Our scripture readings today re-tell that Pentecost story. The 50thday after the Resurrection of Jesus Christ and the 10thday after his Ascension into heaven, this particular feast of Pentecost, our reading from Acts proclaims, was marked by flames of fire dancing upon the heads of Jesus’ followers at Jerusalem. That day was the fulfillment of an ancient prophecy; an ancient promise of God to pour out God’s Spirit upon allflesh: male andfemale, slave and free, Jew and Gentile – for in Christ we are allequal created in the same image of God. This Pentecost was themoment, Paul says in his letter to the Romans, when God’s people were empowered to truly livethose two greatest commandments, live allthat Jesus taught us, live our faith with confidence and even pray without words. Indeed, it was quite the spectacle: Suddenly, the good news of God in Christ, the good news of the gospel, the good news of forgiveness and changed lives, was heard in the native language of all those present on that occasion. It was so spectacular that some, Acts tells us, thought these disciples were drunk. Such is the power of God: it changes us to our core. It changes us so deeply that those we encounter wonder if we are the same people. “Is that so and so? Gosh she used to be so shy. Listen to her preach. And look at this guy. I have never ever seen him stop to take care of someone in need before.” That’s the power of God. The power of God that bursts forth when people experience true forgiveness; bursts forth when justice flows like a river; bursts forth when people realize that they are loved; that they matter.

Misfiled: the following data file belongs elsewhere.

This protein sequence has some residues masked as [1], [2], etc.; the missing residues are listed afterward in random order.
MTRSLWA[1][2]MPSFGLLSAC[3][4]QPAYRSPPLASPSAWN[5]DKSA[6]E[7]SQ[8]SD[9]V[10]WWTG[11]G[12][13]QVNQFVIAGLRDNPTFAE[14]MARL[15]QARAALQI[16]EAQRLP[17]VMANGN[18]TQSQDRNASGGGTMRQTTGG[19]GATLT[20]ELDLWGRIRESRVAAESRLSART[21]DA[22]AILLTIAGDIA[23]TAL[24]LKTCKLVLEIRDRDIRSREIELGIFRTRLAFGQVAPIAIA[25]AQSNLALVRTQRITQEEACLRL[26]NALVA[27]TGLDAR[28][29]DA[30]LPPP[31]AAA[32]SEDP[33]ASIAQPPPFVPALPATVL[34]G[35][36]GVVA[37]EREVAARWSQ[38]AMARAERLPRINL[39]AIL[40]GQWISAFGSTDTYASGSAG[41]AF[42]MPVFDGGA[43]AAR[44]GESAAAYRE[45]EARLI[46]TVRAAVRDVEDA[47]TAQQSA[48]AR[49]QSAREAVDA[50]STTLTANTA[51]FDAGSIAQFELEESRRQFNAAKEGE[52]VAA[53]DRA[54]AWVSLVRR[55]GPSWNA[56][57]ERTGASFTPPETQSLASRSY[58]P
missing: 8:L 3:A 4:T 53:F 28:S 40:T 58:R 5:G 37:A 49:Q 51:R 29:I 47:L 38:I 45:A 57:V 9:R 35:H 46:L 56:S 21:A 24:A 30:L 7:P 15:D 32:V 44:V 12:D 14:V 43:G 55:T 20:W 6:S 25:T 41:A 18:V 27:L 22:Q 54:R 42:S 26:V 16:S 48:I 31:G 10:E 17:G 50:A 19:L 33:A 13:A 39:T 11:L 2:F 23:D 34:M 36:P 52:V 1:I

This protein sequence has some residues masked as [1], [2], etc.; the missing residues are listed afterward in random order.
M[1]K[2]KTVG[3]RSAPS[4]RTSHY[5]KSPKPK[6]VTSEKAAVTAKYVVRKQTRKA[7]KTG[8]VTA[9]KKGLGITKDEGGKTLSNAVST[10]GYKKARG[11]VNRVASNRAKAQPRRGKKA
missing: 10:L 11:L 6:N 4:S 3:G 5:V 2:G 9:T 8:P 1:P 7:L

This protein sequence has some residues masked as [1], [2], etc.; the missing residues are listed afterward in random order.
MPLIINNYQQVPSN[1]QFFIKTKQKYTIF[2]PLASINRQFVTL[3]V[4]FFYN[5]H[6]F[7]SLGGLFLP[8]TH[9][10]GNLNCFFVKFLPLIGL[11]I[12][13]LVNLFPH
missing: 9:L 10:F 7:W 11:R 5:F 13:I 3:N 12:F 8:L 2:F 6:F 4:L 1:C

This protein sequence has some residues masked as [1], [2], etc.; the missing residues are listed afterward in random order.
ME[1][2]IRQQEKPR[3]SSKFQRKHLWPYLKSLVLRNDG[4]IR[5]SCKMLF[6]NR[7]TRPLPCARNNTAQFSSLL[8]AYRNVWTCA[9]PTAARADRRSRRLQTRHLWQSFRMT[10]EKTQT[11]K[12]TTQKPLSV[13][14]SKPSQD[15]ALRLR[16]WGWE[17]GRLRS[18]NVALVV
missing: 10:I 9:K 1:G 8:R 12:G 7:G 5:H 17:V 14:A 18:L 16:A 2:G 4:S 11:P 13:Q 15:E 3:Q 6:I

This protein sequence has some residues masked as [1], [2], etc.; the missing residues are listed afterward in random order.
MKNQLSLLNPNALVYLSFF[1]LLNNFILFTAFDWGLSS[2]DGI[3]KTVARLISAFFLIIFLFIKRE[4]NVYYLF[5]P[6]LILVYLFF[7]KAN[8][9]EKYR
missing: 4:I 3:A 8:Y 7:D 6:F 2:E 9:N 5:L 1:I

Returning to Bishop Michael’s wedding sermon, as I said, he spoke of how the world changed when fire was harnessed. And he went on to challenge all present, all of us, to realize just how much the world could change again if we were to commit ourselves to love, to harness love – love for God and neighbor – so that love becomes our sole motivation in life. Imagine what our world – our politics, our racial divisions, our economic inequities, our treatment of neighbors, and our interactions with one another if and when God’s love, that divine love embodied in the person of Jesus Christ, became our focus. Imagine a world where loving God and neighbor, and even our own selves, became our sole purpose in life. Oh, what a world that would be.

Thatis the vision, the joy, the promise of the Feast of Pentecost. All we need do to experience it and live it, is to welcome that Holy Spirit into our lives and commit ourselves to truly practice, truly live, what God, in holy Scripture and in Christ, has taught and shown us. What is needed is a sincere commitment: to say “I WILL!” and with God’s help it will happen if I love as God in Christ has loved me, loved you.